Exploring the quiet eye in archery using field- and laboratory-based tasks

Research output: Contribution to journalArticle

Authors

  • Claudia C. Gonzalez
  • Joseph Causer
  • Glyn Humphreys
  • A. Mark Williams

External organisations

  • Department of Health, Kinesiology, and Recreation, College of Health, The University of Utah
  • Department of Experimental Psychology, University of Oxford
  • Liverpool John Moores University
  • Brunel University London
  • Brunel University

Abstract

The ‘quiet eye’ (QE)—a period of extended gaze fixation on a target—has been reported in many tasks that require accurate aiming. Longer quiet eye durations (QED) are reported in experts compared to non- experts and on successful versus less successful trials. The QE has largely been studied in the field, and the cognitive mechanisms underlying QE are not fully understood. We investigated the QEDs of ten expert and ten novice archers in the field and in the laboratory using a computer-based archery task. The computer task consisted of shooting archery targets using a joystick. Random ‘noise’ (visual motion perturbation) was introduced at high and low levels to allow for the controlled examination of the effects of task complexity and processing demands. In this task, we also tested an additional group of ten non- archers. In both field and laboratory tasks, eye movements were measured using electro-oculography. The expert archers exhibited longer QED compared to the novice archers in the field task. In the computer task, the archers again exhibited longer QEDs and were more accurate compared to non-archers. Furthermore, expert archers showed earlier QE onsets and longer QEDs during high noise conditions compared to the novices and non-archers, as well as in the high noise compared to the low noise condition. Our findings show skill-based effects on QED in field conditions and in a novel computer-based archery task, in which online (visual) perturbations modulated experts’ QEDs. These longer QEDs in experts may be used for more efficient programming in which accurate predictions are facilitated by attention control.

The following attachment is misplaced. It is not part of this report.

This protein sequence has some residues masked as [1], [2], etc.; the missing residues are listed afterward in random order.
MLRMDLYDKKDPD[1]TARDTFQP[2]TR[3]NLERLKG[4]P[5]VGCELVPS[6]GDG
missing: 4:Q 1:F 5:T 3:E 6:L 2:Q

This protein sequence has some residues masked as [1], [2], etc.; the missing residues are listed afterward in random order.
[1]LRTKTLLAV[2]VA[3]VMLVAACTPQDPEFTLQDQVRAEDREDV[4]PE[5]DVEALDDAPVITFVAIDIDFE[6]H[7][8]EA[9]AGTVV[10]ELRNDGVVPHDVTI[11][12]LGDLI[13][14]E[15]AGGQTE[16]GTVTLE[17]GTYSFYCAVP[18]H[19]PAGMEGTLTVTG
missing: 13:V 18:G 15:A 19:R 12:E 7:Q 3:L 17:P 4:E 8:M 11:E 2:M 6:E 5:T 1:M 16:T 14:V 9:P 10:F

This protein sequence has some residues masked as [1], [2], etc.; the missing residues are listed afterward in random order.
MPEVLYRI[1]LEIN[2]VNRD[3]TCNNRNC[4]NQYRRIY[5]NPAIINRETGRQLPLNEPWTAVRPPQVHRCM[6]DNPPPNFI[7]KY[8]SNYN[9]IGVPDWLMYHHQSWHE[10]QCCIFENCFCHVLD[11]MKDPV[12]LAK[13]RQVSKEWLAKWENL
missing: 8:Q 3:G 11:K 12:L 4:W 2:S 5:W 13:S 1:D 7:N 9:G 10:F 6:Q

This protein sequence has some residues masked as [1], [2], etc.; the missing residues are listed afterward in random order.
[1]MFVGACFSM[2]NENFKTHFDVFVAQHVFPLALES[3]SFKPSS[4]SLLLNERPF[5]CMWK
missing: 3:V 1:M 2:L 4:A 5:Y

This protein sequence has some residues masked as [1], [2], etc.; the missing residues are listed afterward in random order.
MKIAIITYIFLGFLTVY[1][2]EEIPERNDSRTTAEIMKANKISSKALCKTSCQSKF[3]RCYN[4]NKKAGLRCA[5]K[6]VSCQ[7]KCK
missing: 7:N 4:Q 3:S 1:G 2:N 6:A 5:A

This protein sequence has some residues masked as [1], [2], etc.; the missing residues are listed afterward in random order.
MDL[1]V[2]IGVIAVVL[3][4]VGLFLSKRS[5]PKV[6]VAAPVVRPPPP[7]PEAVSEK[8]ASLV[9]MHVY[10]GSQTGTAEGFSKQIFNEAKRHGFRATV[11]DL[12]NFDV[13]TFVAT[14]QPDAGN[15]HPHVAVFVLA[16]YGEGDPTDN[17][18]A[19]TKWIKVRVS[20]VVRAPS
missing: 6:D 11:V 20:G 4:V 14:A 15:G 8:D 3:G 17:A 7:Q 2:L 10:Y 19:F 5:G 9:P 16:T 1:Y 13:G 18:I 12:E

Details

Original languageEnglish
Pages (from-to)2843–2855
JournalExperimental Brain Research
Volume235
Issue number9
Early online date28 Jun 2017
Publication statusPublished - Sep 2017

Keywords

  • gaze , experts , aiming , programming , attention